But what if my passions are banjo-playing and 2D cartooning, you may ask. Sure, I can have a good time and major in art and music now, but how will I be able to find a job at all with this degree? Believe me, if you really want to be a banjo-player, you’ll find a way to pay the bills. My friend who is in music school teaches kids guitar to make ends meet. He’s much happier in his classroom surrounded by eager-eyed students than he would be if he was working 9-5 in the financial district. And if you’ve got an art or music major to back you, you’ll have a better chance of succeeding in your dream than if you only sat through finance lectures in college.
CONSIDER A DOUBLE MAJOR
Maybe you do want to be a banjo-player, but you also want to enjoy the finer things in life. Consider majoring in both music and a more “practical” major, such as business. This way, after graduation, you’ll be able to score a salaried desk job while at the same time playing gigs on the weekend. This, however, will only work if you’re willing to let that salaried job take precedence. You can’t be a banjo-player and wear a white collar at the same time. Plus, if you do decide you want to be a double major, you have to make that decision very early on in your college career. By the time you’re a sophomore, you should have earned credits towards both majors. Double-majoring is also a lot of work. Believe me, I was an English and Communications double major in college, and it often seemed like I had more papers than I had fingers to type them with.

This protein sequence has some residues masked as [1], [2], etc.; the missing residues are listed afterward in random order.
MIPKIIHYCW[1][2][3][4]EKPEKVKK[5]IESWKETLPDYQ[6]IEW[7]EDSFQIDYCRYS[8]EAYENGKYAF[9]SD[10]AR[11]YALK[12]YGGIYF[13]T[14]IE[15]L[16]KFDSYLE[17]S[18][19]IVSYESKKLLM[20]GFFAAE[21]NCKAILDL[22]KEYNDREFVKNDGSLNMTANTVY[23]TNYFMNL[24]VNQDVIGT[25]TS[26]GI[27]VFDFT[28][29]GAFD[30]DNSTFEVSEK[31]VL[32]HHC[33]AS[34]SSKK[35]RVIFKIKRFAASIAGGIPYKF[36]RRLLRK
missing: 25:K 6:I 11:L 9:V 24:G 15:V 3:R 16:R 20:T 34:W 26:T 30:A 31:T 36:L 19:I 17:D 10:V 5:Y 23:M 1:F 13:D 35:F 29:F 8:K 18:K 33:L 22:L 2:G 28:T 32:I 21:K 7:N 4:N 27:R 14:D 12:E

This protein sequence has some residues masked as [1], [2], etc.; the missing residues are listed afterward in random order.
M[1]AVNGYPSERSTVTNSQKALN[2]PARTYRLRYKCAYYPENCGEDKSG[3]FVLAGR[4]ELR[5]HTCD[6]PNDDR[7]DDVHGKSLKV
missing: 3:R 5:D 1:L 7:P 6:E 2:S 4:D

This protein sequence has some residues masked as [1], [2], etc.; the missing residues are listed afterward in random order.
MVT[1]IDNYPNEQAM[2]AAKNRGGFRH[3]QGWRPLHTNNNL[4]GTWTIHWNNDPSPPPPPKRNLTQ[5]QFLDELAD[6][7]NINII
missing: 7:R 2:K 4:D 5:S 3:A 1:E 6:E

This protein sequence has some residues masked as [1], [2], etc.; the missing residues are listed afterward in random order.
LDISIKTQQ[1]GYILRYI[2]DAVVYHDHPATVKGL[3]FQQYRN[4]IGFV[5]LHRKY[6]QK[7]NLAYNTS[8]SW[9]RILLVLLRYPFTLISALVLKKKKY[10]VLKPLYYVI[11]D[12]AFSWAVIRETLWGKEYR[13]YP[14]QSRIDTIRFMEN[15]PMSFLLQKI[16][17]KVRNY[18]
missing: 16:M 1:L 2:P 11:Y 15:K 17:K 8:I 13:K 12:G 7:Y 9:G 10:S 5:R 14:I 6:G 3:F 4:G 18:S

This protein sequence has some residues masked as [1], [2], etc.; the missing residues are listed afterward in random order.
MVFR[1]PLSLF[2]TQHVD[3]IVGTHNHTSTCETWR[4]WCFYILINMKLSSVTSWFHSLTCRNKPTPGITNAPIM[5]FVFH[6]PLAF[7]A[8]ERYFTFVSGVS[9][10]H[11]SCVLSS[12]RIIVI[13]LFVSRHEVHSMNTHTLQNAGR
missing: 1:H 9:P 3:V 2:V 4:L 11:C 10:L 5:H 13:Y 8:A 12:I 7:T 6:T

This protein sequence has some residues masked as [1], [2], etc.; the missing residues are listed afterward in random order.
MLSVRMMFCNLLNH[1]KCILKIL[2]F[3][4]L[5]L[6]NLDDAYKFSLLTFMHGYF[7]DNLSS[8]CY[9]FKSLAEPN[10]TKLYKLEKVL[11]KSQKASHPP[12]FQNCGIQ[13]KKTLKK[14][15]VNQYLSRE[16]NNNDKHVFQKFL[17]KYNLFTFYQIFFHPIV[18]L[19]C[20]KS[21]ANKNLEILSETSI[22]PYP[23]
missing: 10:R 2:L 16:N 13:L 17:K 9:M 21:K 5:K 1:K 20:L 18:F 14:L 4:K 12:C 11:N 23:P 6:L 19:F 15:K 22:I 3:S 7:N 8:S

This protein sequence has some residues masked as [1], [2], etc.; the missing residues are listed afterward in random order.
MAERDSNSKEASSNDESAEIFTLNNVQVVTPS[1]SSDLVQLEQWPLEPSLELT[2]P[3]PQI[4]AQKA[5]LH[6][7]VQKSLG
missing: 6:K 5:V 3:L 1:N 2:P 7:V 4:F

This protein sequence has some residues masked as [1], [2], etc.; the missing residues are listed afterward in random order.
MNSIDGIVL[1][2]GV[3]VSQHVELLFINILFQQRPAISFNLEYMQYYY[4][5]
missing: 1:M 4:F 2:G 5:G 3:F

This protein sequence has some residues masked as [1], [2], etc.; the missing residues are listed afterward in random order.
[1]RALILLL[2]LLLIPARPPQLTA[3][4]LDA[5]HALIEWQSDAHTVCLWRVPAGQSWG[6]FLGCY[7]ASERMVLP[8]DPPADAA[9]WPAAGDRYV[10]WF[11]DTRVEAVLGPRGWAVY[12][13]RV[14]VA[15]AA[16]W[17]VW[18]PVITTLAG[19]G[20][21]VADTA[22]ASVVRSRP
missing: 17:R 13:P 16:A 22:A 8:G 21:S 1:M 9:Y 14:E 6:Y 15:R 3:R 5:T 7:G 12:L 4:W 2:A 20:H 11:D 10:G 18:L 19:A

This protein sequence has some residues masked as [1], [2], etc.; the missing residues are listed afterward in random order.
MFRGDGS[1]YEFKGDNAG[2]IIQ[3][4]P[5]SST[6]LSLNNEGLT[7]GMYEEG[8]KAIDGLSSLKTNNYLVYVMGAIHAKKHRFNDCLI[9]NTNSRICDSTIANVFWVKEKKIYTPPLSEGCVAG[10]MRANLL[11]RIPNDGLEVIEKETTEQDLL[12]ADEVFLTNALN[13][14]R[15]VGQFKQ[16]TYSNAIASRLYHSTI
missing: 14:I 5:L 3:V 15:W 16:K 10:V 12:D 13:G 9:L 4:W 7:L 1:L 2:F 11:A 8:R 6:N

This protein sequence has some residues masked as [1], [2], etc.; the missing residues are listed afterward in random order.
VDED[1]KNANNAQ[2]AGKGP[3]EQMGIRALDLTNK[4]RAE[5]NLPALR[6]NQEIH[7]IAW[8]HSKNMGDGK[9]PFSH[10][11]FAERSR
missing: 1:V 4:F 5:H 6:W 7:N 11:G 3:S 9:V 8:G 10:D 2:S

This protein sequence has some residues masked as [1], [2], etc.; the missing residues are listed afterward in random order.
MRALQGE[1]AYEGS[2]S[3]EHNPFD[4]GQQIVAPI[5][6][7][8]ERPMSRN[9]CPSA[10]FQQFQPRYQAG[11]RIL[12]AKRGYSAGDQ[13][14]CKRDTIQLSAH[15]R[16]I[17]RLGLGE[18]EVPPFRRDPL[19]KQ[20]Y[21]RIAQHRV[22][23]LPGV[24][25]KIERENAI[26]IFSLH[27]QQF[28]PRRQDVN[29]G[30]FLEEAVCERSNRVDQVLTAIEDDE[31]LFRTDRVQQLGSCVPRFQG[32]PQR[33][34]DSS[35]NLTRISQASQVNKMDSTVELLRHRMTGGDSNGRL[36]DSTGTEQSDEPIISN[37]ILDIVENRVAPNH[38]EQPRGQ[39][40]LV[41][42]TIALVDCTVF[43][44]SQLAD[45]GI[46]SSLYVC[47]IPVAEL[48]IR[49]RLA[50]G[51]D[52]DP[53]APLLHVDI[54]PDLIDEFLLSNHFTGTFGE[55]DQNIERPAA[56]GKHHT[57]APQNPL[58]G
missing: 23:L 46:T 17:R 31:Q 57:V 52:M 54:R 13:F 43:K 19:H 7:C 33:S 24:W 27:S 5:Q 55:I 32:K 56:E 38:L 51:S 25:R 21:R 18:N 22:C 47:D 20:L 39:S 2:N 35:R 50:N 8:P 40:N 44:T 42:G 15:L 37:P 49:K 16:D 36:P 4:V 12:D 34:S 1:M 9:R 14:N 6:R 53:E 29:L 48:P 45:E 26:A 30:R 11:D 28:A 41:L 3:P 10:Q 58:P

WHEN IN DOUBT, GIVE CAREER SERVICES A SHOUT
Maybe, unlike that banjo-player, you really don’t know what you want out of life. You’re like David Sedaris, skimming through lectures, but never sitting in on one that makes you say, “Hey! I wanna do that!” Don’t be afraid to let other people help you. Career Services is located on your campus for a reason. Schedule a visit with them and explain your problem. The counselors at Career Services have a lot of experience helping uncertain students just like you. I also recommend seeing the counselors at Career Services because they have more time to assist you than your course advisor does. My course advisor in college was inundated with work for his own classes, and was trying to advise 20 other students besides me. Our appointments usually consisted of him telling me I needed several more math and history credits, then shooing me out the door. But my counselor at Career Services actually had time to sit down and discuss my future. After all, that was her job, and she loved doing it!
So I hope these three tips will help you develop your own “Post-Graduation Plan.” Right now, the future may look a little murky. It’s so important to have a path ahead of you in these woods which are called life. Maybe that path won’t be in a straight line, but as long as you can put one foot in front of the other, you’ll reach that goal! :-)
Also remember to check out our new book, The NYC Student Guide, for more tips on career-planning. The Guide will be out soon!
Written by Megan Soyars, Campus Clipper Blogger